Hello, I hope your doing well today. Bipolar disorder affects approximately 5.7 million Adult Americans, or about 2.6% of the U.S. population age 18 and older every year. (National Institute of Mental Health). I hope that this information will help anyone out there who may feel they have it, or know someone who does. The earlier treatment begins, the better the results and quality of life.
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* Introduction: Bipolar Disorder
* What is bipolar disorder?
* What are the symptoms of bipolar disorder?
Bipolar disorder, also known as manic-depressive illness, is a brain disorder that causes unusual shifts in mood, energy, activity levels, and the ability to carry out day-to-day tasks. Symptoms of bipolar disorder are severe. They are different from the normal ups and downs that everyone goes through from time to time. Bipolar disorder symptoms can result in damaged relationships, poor job or school performance, and even suicide. But bipolar disorder can be treated, and people with this illness can lead full and productive lives.
Bipolar disorder often develops in a person's late teens or early adult years. At least half of all cases start before age 25.1 Some people have their first symptoms during childhood, while others may develop symptoms late in life.
Bipolar disorder is not easy to spot when it starts. The symptoms may seem like separate problems, not recognized as parts of a larger problem. Some people suffer for years before they are properly diagnosed and treated. Like diabetes or heart disease, bipolar disorder is a long-term illness that must be carefully managed throughout a person's life.
What are the symptoms of bipolar disorder?
People with bipolar disorder experience unusually intense emotional states that occur in distinct periods called "mood episodes." An overly joyful or overexcited state is called a manic episode, and an extremely sad or hopeless state is called a depressive episode. Sometimes, a mood episode includes symptoms of both mania and depression. This is called a mixed state. People with bipolar disorder also may be explosive and irritable during a mood episode.
Extreme changes in energy, activity, sleep, and behavior go along with these changes in mood. It is possible for someone with bipolar disorder to experience a long-lasting period of unstable moods rather than discrete episodes of depression or mania.
A person may be having an episode of bipolar disorder if he or she has a number of manic or depressive symptoms for most of the day, nearly every day, for at least one or two weeks. Sometimes symptoms are so severe that the person cannot function normally at work, school, or home.
Symptoms of mania or a manic episode include:
* A long period of feeling "high," or an overly happy or outgoing mood
* Extremely irritable mood, agitation, feeling "jumpy" or "wired."
* Talking very fast, jumping from one idea to another, having racing thoughts
* Being easily distracted
* Increasing goal-directed activities, such as taking on new projects
* Being restless
* Sleeping little
* Having an unrealistic belief in one's abilities
* Behaving impulsively and taking part in a lot of pleasurable,
high-risk behaviors, such as spending sprees, impulsive sex, and impulsive business investments.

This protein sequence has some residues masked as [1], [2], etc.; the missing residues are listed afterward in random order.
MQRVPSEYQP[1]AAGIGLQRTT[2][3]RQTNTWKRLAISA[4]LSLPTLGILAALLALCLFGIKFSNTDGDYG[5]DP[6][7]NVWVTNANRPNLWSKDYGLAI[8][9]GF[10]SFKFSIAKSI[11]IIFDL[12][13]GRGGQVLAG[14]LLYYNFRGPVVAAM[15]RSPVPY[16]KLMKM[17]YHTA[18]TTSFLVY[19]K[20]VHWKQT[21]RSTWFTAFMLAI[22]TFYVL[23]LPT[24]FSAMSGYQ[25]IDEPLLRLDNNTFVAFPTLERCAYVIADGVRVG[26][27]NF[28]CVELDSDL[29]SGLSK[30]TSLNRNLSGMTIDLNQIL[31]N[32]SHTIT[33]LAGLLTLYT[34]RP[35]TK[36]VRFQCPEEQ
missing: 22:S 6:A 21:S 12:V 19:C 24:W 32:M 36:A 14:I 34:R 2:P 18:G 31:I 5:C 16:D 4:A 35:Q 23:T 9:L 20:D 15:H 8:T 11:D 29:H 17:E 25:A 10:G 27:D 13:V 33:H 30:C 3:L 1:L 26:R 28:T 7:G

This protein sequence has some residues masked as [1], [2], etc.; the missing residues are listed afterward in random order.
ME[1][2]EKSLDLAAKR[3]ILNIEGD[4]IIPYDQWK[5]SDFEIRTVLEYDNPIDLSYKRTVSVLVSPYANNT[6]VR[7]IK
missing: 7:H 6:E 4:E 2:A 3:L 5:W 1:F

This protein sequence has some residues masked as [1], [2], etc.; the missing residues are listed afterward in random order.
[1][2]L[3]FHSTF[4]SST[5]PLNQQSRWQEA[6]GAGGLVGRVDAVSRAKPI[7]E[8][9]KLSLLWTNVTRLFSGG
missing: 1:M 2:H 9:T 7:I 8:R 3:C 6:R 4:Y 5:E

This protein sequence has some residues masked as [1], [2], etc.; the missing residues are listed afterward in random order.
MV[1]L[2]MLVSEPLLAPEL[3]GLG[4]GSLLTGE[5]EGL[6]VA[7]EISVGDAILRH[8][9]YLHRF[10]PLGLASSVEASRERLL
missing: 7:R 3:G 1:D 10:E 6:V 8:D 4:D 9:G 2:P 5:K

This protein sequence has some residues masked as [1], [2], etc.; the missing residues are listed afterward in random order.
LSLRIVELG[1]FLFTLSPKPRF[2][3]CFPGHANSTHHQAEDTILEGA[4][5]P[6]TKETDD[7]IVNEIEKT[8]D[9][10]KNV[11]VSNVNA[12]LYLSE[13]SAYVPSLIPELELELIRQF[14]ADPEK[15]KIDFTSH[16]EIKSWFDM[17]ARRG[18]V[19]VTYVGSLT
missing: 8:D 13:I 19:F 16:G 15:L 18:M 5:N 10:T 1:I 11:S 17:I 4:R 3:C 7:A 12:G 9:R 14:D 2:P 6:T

Symptoms of depression or a depressive episode include:
* A long period of feeling worried or empty
* Loss of interest in activities once enjoyed, including sex.
* Feeling tired or "slowed down"
* Having problems concentrating, remembering, and making decisions
* Being restless or irritable
* Changing eating, sleeping, or other habits
* Thinking of death or suicide, or attempting suicide.
In addition to mania and depression, bipolar disorder can cause a range of moods, as shown on the scale. Scale of Severe Depression, Moderate Depression, and Mild Low Mood
One side of the scale includes severe depression, moderate depression, and mild low mood. Moderate depression may cause less extreme symptoms, and mild low mood is called dysthymia when it is chronic or long-term. In the middle of the scale is normal or balanced mood.
At the other end of the scale are hypomania and severe mania. Some people with bipolar disorder experience hypomania. During hypomanic episodes, a person may have increased energy and activity levels that are not as severe as typical mania, or he or she may have episodes that last less than a week and do not require emergency care. A person having a hypomanic episode may feel very good, be highly productive, and function well. This person may not feel that anything is wrong even as family and friends recognize the mood swings as possible bipolar disorder. Without proper treatment, however, people with hypomania may develop severe mania or depression.
During a mixed state, symptoms often include agitation, trouble sleeping, major changes in appetite, and suicidal thinking. People in a mixed state may feel very sad or hopeless while feeling extremely energized.
Sometimes, a person with severe episodes of mania or depression has psychotic symptoms too, such as hallucinations or delusions. The psychotic symptoms tend to reflect the person's extreme mood. For example, psychotic symptoms for a person having a manic episode may include believing he or she is famous, has a lot of money, or has special powers. In the same way, a person having a depressive episode may believe he or she is ruined and penniless, or has committed a crime. As a result, people with bipolar disorder who have psychotic symptoms are sometimes wrongly diagnosed as having schizophrenia, another severe mental illness that is linked with hallucinations and delusions.